As the San Fran Fed recently explained, when it looked at the upside of a college education, it found that the average college graduate earns over "$800,000 more than the average high school graduate by retirement age." What was ignored is the offsetting cost to this upside in terms of hundreds of thousands of college loans bearing compounding interest that are just as sticky and in increasingly more cases also remain with the graduate until retirement. But what about business schools? For those professionals who have already picked a career in finance or business, and who are willing to spending even more ridiculous amounts of money for a piece of paper and a rolodex, which business schools offer the best bank for the buck?
According to an analysis by Economist, the business schools that generate the highest IRR for students aren't the traditional MBA mainstays of Harvard and Wharton (which as it turns, was the worst school from a return perspective in the sample), but far less popular vanues such as HEC in Paris, Aston in Britain, the University of Hong Kong and the Indian Institute of Management, Ahmedabad in India.
The Economist reports:
Which MBA offers the best return on investment? That depends on whether you are after a long- or short-term gain. Our chart shows the cost of an MBA at selected business schools after taking into account tuition fees and forgone salary. Two-year courses at prestigious American institutions are the most expensive. An MBA at Wharton costs $330,000 on average, in part because it enrolls well-paid executives. But the immediate return on such degrees is small. Graduates tend to land jobs just a few notches above the ones they left. Cheaper, shorter MBAs around the world offer better returns. Students at HEC make enough extra money upon graduation to pay off their degrees in less than two years. Schools, such as IESE, that enroll lots of students from poor countries who then find jobs in the West also fare well. Still, Wharton alumni are more likely to top the greasy pole in the long run.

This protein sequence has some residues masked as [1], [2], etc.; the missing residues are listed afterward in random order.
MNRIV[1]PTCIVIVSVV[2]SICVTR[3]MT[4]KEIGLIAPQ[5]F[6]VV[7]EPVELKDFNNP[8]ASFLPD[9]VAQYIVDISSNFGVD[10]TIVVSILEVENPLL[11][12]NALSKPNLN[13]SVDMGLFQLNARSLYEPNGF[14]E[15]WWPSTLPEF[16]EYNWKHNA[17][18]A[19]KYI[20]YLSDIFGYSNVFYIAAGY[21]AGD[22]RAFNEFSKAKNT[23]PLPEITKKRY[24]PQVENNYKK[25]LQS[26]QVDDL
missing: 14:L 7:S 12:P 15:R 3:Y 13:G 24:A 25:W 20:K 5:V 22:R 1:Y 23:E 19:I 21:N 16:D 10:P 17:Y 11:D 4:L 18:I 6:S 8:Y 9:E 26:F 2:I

And the verdict in chart format: those who wish to get rich quick by going to the most popular US MBA programs at Penn, Harvard, or Stanford will most likely have nothing but even more debt to show for it for a very long time.